Month: March 2014

College Life

The social aspect of college is something a lot of girls take into consideration when deciding what to put down on their CAO. Because of the stereotype associated with Computer Science, girls might worry about not making any new friends or having anybody to socialize with in their course. There are so many places to meet new people in college – societies, clubs, etc. that no matter what course you are doing, if you are willing to put yourself out there you will make tons of new friends!

The Computer Science timetable may look quite daunting as there are so many hours in the week compared to most other courses. Personally, I found that it works out much better as you get most of your assignments done in these allocated hours in the labs compared to having hours and hours of work to do in your own time. So when other students are spending hours in the library writing 2000 word essays, computer science students will have the majority of their work done in the labs. That being said, it is still a LOT of work but your days are much more scheduled than other courses, making it easier to manage. As it can be quite a hard transition going from secondary school to the freedom of college life, this structure provides a familiarity that makes it easier to settle in. For example, you may have a certain lab to be completed at the same time every week throughout the semester. This makes organizing your social life around your college work much more manageable and the stereotype of computer nerds who sit inside everyday with no social life is completely untrue as you will have plenty of free time to do whatever you wish!

As Computer Science is such a new topic for most people entering the course, the modules may sound intimidating and could make people believe that they are not suited to the course. For example my first year modules included:

  • Programming
  • Next-Generation technologies
  • Fundamentals of Electrical & Electronic Engineering
  • Mathematics (Honours or Ordinary level)
  • Introduction to Physics
  • Computer Systems & Organization

I had no idea what most of these modules would entail and was definitely worried that I would not be able to keep up. I feared that I would be completely lost as I didn’t have ANY computer/programming skills at all, but each module starts off from the very beginning – you are not required to have any previous knowledge. Most modules also have tutorials so if you are struggling with anything these are extremely useful as the tutors simplify everything and go through problems step by step.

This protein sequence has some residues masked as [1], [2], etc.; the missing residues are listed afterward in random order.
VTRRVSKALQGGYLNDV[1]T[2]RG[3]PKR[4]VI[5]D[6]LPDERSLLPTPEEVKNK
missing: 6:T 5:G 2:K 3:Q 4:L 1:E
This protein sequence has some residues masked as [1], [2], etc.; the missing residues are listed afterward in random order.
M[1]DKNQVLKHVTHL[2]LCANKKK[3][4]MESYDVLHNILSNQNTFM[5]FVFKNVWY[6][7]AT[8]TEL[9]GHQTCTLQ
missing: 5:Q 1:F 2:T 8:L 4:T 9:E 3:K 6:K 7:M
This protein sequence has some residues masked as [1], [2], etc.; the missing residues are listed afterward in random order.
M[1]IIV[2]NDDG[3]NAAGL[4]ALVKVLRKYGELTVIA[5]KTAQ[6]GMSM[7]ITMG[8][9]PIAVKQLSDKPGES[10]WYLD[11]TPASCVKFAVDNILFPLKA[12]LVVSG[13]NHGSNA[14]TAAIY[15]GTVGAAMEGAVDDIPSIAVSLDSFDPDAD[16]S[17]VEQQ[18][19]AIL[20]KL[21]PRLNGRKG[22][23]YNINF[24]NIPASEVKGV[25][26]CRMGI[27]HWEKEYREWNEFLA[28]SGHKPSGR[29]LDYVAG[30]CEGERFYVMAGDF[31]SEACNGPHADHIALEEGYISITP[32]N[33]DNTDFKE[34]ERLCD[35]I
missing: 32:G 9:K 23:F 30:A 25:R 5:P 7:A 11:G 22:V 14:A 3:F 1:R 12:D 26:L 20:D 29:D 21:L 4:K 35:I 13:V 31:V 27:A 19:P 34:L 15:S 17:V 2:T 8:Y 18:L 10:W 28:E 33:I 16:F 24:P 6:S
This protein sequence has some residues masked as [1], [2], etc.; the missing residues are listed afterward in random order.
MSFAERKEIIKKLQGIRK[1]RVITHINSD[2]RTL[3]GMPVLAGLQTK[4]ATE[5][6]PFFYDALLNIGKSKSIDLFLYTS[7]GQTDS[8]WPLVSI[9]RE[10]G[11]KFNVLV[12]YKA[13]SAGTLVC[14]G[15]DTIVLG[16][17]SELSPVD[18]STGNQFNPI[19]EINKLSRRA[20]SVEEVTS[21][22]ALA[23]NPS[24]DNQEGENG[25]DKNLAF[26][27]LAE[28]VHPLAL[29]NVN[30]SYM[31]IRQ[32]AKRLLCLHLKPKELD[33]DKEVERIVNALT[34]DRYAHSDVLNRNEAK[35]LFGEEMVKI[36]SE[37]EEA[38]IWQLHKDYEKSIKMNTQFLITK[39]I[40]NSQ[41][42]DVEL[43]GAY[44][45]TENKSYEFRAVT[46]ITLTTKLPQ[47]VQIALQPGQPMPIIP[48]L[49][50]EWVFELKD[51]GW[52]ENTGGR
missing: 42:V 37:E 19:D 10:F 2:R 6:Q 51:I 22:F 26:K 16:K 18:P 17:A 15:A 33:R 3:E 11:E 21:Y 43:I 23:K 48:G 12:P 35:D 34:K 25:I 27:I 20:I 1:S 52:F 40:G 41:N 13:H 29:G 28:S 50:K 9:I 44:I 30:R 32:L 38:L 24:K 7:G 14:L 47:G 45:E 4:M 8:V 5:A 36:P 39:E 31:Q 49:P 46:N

All in all, its you who decides what friends you make and how to enjoy your time in college, not what course you study.




Despite the fact that most people agree that Computer Science shouldn’t be a field dominated by males, the fact remains that men far outnumber women in IT. This alone can deter girls from studying the subject as they feel intimidated by the computer knowledge of their male peers. Girls presume that everyone studying computer science has years and years of experience with programming and endless knowledge of computers, when in fact most students entering first year of college will be starting completely from scratch. 

This video explains what may deter girls from computer science, it shows CS from a female perspective and will definitely inspire you to take a closer look into IT as a career choice!




Society and Stereotypes



Parents and teachers like to tell children they can be whatever they want to be when they grow up. But are there inaccurate stereotypes in the media that nudge them away from certain careers?

Understanding what prevents girls from entering computer science is key to achieving gender balance in this field. Many girls think of computer science as ‘nerdy’ and this comes down to society and the media. There are a number of television programs – such as ‘The Big Bang Theory’ that portray this stereotype and drive girls away from a career in STEM (Science, Technology, Engineering and Maths). While this stereotype is completely inaccurate, it still has a surprisingly chilling effect on girls today. If society and the media say that girls are inherently better at the arts and humanities and worse at science and engineering then they start believing it.

Many academics spend a lot of time trying to get young girls to choose a career in computer science when they’re really too young to make those kinds of decisions.  What if children were taught about what computers can do, and worked toward a healthy appreciation for how vital computer science is to society and to a successful career, and then left them to decide on their own careers?  

If we start young, really young, and simply presented all careers as gender-neutral, and didn’t spend any energy defining special groups, what would happen?